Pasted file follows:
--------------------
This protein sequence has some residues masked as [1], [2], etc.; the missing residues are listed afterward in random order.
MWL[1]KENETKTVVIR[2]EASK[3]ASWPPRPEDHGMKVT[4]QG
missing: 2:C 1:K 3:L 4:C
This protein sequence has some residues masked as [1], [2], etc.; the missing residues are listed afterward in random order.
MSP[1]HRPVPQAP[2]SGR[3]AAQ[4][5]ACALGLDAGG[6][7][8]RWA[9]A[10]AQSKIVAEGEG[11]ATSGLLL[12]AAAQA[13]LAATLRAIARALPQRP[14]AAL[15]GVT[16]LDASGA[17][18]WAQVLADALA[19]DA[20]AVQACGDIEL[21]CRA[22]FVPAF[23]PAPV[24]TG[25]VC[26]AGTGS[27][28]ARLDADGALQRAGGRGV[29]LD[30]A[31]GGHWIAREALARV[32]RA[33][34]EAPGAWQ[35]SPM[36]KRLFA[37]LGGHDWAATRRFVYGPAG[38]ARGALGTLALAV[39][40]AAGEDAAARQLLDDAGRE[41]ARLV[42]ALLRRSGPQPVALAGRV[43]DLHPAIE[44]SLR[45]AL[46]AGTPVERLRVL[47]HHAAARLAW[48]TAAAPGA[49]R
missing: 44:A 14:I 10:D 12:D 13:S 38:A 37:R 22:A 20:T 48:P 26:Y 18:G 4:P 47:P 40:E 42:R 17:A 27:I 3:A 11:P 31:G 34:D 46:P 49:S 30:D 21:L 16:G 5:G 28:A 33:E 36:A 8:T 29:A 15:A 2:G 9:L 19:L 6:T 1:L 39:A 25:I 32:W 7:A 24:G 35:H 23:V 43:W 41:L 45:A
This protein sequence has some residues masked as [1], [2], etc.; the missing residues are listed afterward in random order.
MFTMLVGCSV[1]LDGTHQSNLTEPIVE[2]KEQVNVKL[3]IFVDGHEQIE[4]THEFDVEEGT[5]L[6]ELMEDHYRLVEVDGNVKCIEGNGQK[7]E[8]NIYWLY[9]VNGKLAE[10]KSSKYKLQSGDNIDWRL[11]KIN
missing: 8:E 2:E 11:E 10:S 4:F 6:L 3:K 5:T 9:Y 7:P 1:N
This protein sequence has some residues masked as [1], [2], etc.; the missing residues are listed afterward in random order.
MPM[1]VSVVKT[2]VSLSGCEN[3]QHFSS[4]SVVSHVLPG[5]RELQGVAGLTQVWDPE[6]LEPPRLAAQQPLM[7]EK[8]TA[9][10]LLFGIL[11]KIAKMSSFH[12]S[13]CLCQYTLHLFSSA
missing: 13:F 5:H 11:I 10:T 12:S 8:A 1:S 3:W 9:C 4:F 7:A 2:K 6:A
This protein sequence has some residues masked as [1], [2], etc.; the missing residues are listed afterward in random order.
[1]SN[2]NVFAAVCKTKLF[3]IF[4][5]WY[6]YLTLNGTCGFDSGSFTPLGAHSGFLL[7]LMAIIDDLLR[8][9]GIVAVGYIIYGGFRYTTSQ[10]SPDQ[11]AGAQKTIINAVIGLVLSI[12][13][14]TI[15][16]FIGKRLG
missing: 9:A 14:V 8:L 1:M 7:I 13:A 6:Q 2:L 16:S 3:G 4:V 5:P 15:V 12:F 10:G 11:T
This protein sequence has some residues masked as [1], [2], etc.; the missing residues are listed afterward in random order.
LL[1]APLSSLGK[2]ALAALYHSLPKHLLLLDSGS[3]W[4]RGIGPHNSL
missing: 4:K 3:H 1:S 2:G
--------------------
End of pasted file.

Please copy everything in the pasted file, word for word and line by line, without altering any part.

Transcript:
This protein sequence has some residues masked as [1], [2], etc.; the missing residues are listed afterward in random order.
MWL[1]KENETKTVVIR[2]EASK[3]ASWPPRPEDHGMKVT[4]QG
missing: 2:C 1:K 3:L 4:C
This protein sequence has some residues masked as [1], [2], etc.; the missing residues are listed afterward in random order.
MSP[1]HRPVPQAP[2]SGR[3]AAQ[4][5]ACALGLDAGG[6][7][8]RWA[9]A[10]AQSKIVAEGEG[11]ATSGLLL[12]AAAQA[13]LAATLRAIARALPQRP[14]AAL[15]GVT[16]LDASGA[17][18]WAQVLADALA[19]DA[20]AVQACGDIEL[21]CRA[22]FVPAF[23]PAPV[24]TG[25]VC[26]AGTGS[27][28]ARLDADGALQRAGGRGV[29]LD[30]A[31]GGHWIAREALARV[32]RA[33][34]EAPGAWQ[35]SPM[36]KRLFA[37]LGGHDWAATRRFVYGPAG[38]ARGALGTLALAV[39][40]AAGEDAAARQLLDDAGRE[41]ARLV[42]ALLRRSGPQPVALAGRV[43]DLHPAIE[44]SLR[45]AL[46]AGTPVERLRVL[47]HHAAARLAW[48]TAAAPGA[49]R
missing: 44:A 14:I 10:D 12:D 13:S 38:A 37:R 22:A 20:T 48:P 26:Y 18:G 4:P 47:P 40:E 42:R 17:A 27:I 3:A 11:P 31:G 34:D 46:P 49:S 30:D 21:L 16:G 5:G 28:A 33:E 36:A 8:T 29:A 15:A 2:G 9:L 19:L 6:T 1:L 39:A 25:I 32:W 7:A 24:G 35:H 23:V 43:W 41:L 45:A
This protein sequence has some residues masked as [1], [2], etc.; the missing residues are listed afterward in random order.
MFTMLVGCSV[1]LDGTHQSNLTEPIVE[2]KEQVNVKL[3]IFVDGHEQIE[4]THEFDVEEGT[5]L[6]ELMEDHYRLVEVDGNVKCIEGNGQK[7]E[8]NIYWLY[9]VNGKLAE[10]KSSKYKLQSGDNIDWRL[11]KIN
missing: 8:E 2:E 11:E 10:S 4:F 6:L 3:K 5:T 9:Y 7:P 1:N
This protein sequence has some residues masked as [1], [2], etc.; the missing residues are listed afterward in random order.
MPM[1]VSVVKT[2]VSLSGCEN[3]QHFSS[4]SVVSHVLPG[5]RELQGVAGLTQVWDPE[6]LEPPRLAAQQPLM[7]EK[8]TA[9][10]LLFGIL[11]KIAKMSSFH[12]S[13]CLCQYTLHLFSSA
missing: 13:F 5:H 11:I 10:T 12:S 8:A 1:S 3:W 9:C 4:F 7:A 2:K 6:A
This protein sequence has some residues masked as [1], [2], etc.; the missing residues are listed afterward in random order.
[1]SN[2]NVFAAVCKTKLF[3]IF[4][5]WY[6]YLTLNGTCGFDSGSFTPLGAHSGFLL[7]LMAIIDDLLR[8][9]GIVAVGYIIYGGFRYTTSQ[10]SPDQ[11]AGAQKTIINAVIGLVLSI[12][13][14]TI[15][16]FIGKRLG
missing: 9:A 14:V 8:L 1:M 7:I 13:A 6:Q 2:L 16:S 3:G 4:V 5:P 15:V 12:F 10:G 11:T
This protein sequence has some residues masked as [1], [2], etc.; the missing residues are listed afterward in random order.
LL[1]APLSSLGK[2]ALAALYHSLPKHLLLLDSGS[3]W[4]RGIGPHNSL
missing: 4:K 3:H 1:S 2:G